High testosterone levels improve just about every aspect of your health, fitness, and well-being.

They give you energy, enhance muscle growth, fat loss, and recovery, help you sleep, improve your mood, boost your sex drive, and more.

It’s no wonder, then, why so many people—particularly men—seek supplements that rev up their natural testosterone production.

How effective are so-called “testosterone boosters,” though?

Are testosterone boosters safe?

And what’s the best testosterone booster on the market?

Get evidence-based answers to these questions and more in this article.

What Is a Testosterone Booster?

A testosterone booster is a dietary supplement typically containing vitamins, minerals, nutrients, and herbs that purportedly increase your testosterone levels.

They differ from testosterone replacement therapy (TRT) because they don’t contain actual testosterone, only ingredients your body may use to increase its natural testosterone production. Doctors also have to prescribe TRT, whereas you can buy testosterone boosters over the counter.

Likewise, they’re different from anabolic steroids because, unlike steroids, testosterone boosters won’t raise testosterone levels to supraphysiological (beyond what’s possible naturally) levels. Moreover, testosterone booster supplements only contain legal substances, whereas steroids are illegal.

Find the Perfect Supplements for You in Just 60 Seconds

You don't need supplements to build muscle, lose fat, and get healthy. But the right ones can help. Take this quiz to learn which ones are best for you.

Take the Quiz

What Do Testosterone Boosters Do?

The most commonly touted testosterone booster benefits include increased energy levels, improved libido and sexual function, faster muscle growth, strength gain, and recovery, reduced body fat, and enhanced sleep and mood.

Supplement sellers claim that testosterone boosters achieve these benefits by boosting your body’s natural testosterone production.

Do Testosterone Boosters Work?

Testosterone booster ingredients vary from product to product. Let’s look at the most common ingredients found in testosterone booster pills and powders to see which, if any, do what they claim.


Creatine is a natural compound composed of the amino acids L-arginine, glycine, and methionine. It’s the most researched sports supplement on the market and widely taken for its performance- and recovery-boosting effects.

Many people also believe that creatine increases testosterone. 

This is based mainly on the results of three studies: two that found that people who supplemented with creatine significantly increased their testosterone, and one that found rugby players who took creatine saw an increase in dihydrotestosterone, a hormone converted from testosterone.

While these results seem promising, they’re the exception rather than the rule. All other research shows that creatine has no effect on testosterone.

Overall, it’s safe to say that creatine isn’t the “T” booster that many claim. That said, creatine enables you to train harder. And since intense exercise raises testosterone levels, creatine may indirectly cause your T levels to trend in the right direction.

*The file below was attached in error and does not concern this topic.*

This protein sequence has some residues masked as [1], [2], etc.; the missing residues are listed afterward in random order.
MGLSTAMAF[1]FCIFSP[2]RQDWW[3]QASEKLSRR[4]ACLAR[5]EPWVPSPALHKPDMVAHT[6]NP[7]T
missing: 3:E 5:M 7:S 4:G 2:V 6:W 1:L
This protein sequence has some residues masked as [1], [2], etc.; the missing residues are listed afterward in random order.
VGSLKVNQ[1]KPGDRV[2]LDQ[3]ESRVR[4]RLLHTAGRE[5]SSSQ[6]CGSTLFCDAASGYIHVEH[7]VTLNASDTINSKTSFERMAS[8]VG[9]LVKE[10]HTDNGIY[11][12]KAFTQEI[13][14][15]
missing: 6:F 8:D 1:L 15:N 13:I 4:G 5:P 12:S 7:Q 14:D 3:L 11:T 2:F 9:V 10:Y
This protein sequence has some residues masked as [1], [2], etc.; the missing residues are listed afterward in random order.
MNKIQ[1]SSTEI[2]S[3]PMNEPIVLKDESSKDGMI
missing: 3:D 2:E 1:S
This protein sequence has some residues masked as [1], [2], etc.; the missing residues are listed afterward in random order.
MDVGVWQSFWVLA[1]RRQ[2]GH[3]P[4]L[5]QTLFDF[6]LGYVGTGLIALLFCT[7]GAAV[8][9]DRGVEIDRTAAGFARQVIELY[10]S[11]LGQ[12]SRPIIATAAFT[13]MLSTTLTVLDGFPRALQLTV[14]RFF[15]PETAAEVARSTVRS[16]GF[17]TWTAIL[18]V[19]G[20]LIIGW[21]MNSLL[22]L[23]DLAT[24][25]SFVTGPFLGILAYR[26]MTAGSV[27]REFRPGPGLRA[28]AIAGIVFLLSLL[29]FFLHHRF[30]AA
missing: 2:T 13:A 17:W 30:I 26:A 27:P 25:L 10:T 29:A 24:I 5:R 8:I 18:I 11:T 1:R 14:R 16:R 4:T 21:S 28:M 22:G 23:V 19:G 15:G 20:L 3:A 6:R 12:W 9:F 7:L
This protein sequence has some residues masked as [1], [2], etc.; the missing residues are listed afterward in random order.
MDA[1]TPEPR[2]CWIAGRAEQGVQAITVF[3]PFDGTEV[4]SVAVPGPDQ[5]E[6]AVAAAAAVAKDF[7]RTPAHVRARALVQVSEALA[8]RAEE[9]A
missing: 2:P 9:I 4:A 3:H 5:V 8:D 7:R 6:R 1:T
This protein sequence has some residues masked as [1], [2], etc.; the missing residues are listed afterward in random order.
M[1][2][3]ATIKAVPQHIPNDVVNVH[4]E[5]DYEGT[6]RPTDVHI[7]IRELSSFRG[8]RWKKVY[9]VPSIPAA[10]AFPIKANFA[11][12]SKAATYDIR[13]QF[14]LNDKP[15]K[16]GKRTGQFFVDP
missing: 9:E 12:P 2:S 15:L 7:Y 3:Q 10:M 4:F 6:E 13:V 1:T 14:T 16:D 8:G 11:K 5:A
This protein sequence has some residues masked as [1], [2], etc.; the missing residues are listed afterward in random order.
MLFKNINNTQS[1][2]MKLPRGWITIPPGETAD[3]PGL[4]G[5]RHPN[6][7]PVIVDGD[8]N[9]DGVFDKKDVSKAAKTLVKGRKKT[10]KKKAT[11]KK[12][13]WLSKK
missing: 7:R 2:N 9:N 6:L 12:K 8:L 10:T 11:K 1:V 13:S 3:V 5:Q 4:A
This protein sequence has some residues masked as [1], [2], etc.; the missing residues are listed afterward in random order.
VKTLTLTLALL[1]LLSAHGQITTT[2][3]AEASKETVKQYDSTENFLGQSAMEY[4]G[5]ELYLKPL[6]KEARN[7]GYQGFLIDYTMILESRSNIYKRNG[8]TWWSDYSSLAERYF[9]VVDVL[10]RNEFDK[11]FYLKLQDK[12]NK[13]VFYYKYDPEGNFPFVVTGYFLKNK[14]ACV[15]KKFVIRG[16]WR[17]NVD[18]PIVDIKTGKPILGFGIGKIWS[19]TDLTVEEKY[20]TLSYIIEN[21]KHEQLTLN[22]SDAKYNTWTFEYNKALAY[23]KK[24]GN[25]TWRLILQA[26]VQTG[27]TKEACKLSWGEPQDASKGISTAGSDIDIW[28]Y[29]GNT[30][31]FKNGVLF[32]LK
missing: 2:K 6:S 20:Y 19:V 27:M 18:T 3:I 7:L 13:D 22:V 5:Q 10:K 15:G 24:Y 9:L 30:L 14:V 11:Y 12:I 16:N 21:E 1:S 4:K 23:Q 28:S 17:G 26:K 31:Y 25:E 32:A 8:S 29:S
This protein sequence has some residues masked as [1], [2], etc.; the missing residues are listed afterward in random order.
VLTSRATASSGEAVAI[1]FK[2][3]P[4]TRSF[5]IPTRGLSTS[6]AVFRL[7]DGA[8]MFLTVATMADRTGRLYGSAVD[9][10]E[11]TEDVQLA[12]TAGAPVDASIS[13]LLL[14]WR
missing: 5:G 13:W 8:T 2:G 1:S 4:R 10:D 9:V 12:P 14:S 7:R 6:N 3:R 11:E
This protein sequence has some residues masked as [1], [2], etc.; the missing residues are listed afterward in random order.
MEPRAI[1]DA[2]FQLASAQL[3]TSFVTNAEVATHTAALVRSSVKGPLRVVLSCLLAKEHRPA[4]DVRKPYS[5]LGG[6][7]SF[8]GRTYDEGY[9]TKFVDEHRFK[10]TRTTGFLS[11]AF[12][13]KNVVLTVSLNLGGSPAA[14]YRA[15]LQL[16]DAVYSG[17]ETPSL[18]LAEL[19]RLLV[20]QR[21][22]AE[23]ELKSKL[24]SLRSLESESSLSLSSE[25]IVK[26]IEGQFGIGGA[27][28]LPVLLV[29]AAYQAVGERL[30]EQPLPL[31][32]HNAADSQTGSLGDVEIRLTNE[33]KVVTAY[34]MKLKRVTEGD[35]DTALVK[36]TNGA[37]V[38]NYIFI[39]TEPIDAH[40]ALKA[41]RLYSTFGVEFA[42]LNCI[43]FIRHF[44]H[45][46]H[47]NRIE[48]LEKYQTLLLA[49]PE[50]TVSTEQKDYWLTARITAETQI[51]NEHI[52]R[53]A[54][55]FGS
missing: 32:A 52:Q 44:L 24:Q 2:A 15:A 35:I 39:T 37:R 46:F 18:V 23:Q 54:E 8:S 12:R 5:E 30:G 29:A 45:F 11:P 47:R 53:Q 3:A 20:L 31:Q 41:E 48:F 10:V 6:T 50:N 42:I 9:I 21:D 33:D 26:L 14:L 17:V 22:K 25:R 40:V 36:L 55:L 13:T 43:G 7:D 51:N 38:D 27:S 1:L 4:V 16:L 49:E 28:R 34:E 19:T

D-Aspartic Acid

D-Aspartic Acid (DAA) is an amino acid that interacts with the brain’s N-methyl-D-aspartate (NMDA) receptors. 

According to the results of animal and human cell studies, this interaction should trigger a train of events that spurs the testes to produce more testosterone. 

That’s the theory, at least. However, in studies on living humans, the effect is unpredictable.

In one study published in the journal Reproductive Biology and Endocrinology, healthy men who took DAA daily for 12 days increased their testosterone by 42%. Three days after they stopped taking the supplement, their T levels were still 22% higher than they had been at the beginning of the experiment.

A similar study that used the same DAA supplement (brand name DADAVIT) reported that infertile men who took DAA daily for 90 days increased testosterone levels by 30-to-60%.

In contrast, studies on weightlifters show that taking DAA has either no impact on testosterone levels or that it causes T to decline. 

For example, in one study conducted by scientists at the University of Western Sydney, researchers found that weightlifters who took 3 grams of DAA daily for 2 weeks saw no change in their testosterone levels. Interestingly, those who took 6 grams of DAA daily for the same period experienced a decrease in testosterone.

These haphazard results make it difficult to know how DAA affects testosterone. Until more high-quality studies show that DAA boosts T, it’s probably sensible to give it a wide berth. 


Ashwagandha is a plant root commonly used in Ayurvedic (traditional Indian) medicine. It’s known as an adaptogen, which is a compound that causes an imperceivable level of stress in the body that trains it to better handle future stresses.

There’s evidence that ashwagandha increases testosterone, though this effect is conditional.

For example, ashwagandha boosts testosterone in men who have low testosterone caused by fertility issues related to stress or poor semen quality. 

The only study showing ashwagandha has a positive effect on T levels not related to infertility was published in the Journal of the International Society of Sports Nutrition.

It found that men who took ashwagandha and lifted weights for 8 weeks gained almost twice as much muscle and strength, lost more than twice as much body fat, and experienced a five-fold greater increase in testosterone than those who trained and took a placebo. 

While it’s tempting to get giddy over impressive figures like these, it’s prudent to remember that they’re only one trial’s results. Until scientists replicate the findings, it’s wise to remain skeptical.

At bottom, there’s good evidence that ashwagandha can restore testosterone levels in men with suppressed testosterone because of fertility issues. However, we need more evidence before we can confidently say whether it increases testosterone in healthy men.